My post about insurance issues sparked alot of interest, which I am grateful for. I know it's a sore subject with many people and there are lots of issues being fought. We have our battles and we fight them. However, since this post has gotten quite a bit of attention here and on facebook--and since this is cyberspace, who knows where else--I didn't want people to think Cigna was a terrible insurance company because they have done many things correctly and at the end of the day, I'm happy we have insurance. When Syd wanted to get a pump, there were no hoops to jump through. She just was able to get one. With our plan, the CGM is partially covered. Our copays and coinsurance is lower than a lot of other peoples...which I realize has more to do with my husband's work's plan of choice, but I'm grateful nevertheless.
So, while there are still things to work through with them--over and over--they haven't been awful. There are certain things that we continue to have to call in about and plead our case to receive...even then some things just aren't accepted. So, we have our issues. My letter still rings true, but I guess I didn't want people to think I just had terrible things to say about Cigna because I don't. It's just tiring having to deal with the same issues over and over. We aren't unique in this and while it could be better, it could also be worse.
I realize insurance companies are a business and they want to make a profit. I get that and I accept that. However, I feel if insurance companies would pay more to help people with preventative care, in the long run, everyone would save money. Statistics show that, when dealing with diabetes, the people who test more often have better control of their diabetes. What does this mean? The terrible, long-term complications are minimized. These people lead healthier lives IF they have access to their supplies at an affordable rate. So, yes, it's more coverage up front with more test strips and such, but, in the long run, it's cheaper than amputations, heart disease, kidney disease, blindness, hospital stays, comas, and early deaths. It's scary writing these words, knowing they could directly affect Sydney. I know the insurance doesn't set the price for things, but while I'm at it, it wouldn't hurt to make supplies more affordable for people. I know a few peeps who have no insurance. What a difficult burden. Test strips are insanely expensive--I would say on average they run about $1 a strip--and I would say most people test between 6-10 times per day. Ketone blood (not urine) test strips are so overpriced it makes me ill...$50-$60 for 10 strips! And they are not covered at all by our insurance. Infusion sets, I think I figured, for us, are about $20 a piece and we change them every other day. Not to mention the many, many other things that sustain life for a person with diabetes. Just a few things to think about.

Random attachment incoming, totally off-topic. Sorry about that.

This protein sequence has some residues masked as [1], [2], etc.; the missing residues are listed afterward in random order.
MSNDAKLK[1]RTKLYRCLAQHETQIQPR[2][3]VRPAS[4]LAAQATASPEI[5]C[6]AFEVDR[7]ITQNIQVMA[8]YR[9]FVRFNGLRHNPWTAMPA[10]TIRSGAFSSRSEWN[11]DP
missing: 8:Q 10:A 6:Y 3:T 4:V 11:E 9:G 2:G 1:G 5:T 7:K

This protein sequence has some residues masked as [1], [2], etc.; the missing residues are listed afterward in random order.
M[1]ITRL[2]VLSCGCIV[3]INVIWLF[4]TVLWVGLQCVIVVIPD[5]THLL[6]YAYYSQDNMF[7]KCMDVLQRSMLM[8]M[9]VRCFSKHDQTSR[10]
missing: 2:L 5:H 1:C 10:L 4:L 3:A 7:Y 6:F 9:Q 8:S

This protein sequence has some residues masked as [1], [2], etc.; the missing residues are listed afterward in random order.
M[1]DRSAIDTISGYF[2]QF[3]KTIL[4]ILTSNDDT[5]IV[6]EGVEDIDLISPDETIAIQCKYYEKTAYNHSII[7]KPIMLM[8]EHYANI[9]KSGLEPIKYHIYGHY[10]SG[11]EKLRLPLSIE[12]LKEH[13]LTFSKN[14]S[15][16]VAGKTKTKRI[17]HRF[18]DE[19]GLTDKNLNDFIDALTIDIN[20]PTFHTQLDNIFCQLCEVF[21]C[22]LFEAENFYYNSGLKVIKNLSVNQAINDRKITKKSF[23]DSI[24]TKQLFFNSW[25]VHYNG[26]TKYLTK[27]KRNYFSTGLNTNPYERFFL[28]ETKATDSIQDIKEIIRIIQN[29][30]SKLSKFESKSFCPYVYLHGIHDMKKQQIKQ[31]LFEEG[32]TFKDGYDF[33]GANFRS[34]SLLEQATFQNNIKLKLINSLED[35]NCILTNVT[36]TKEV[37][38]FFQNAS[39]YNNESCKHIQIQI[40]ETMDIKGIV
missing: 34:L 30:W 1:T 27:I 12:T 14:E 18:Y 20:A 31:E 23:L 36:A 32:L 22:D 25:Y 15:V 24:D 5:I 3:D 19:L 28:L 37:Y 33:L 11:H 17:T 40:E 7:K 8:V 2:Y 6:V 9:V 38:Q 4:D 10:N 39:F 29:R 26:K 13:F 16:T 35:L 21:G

So there is my clarification. Thanks for all the support on the insurance post! You guys are great!
1 day ago